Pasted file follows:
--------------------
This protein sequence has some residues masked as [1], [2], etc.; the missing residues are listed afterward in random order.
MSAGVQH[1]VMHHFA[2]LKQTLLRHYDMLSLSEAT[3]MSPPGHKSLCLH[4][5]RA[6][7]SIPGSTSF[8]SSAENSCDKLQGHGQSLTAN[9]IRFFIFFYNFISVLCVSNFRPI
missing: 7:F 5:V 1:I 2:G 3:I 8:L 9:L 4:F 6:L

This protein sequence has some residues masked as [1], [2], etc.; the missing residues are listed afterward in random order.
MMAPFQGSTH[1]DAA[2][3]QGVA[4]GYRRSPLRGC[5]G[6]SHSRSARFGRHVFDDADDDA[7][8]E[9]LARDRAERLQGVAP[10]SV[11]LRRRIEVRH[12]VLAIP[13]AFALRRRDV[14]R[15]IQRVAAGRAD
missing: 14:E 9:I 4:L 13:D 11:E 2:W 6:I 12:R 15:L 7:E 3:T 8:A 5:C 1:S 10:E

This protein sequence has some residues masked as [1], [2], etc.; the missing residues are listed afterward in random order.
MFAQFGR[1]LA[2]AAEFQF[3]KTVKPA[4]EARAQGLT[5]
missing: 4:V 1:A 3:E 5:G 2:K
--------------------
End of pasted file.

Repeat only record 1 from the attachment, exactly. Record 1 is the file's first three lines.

This protein sequence has some residues masked as [1], [2], etc.; the missing residues are listed afterward in random order.
MSAGVQH[1]VMHHFA[2]LKQTLLRHYDMLSLSEAT[3]MSPPGHKSLCLH[4][5]RA[6][7]SIPGSTSF[8]SSAENSCDKLQGHGQSLTAN[9]IRFFIFFYNFISVLCVSNFRPI
missing: 7:F 5:V 1:I 2:G 3:I 8:L 9:L 4:F 6:L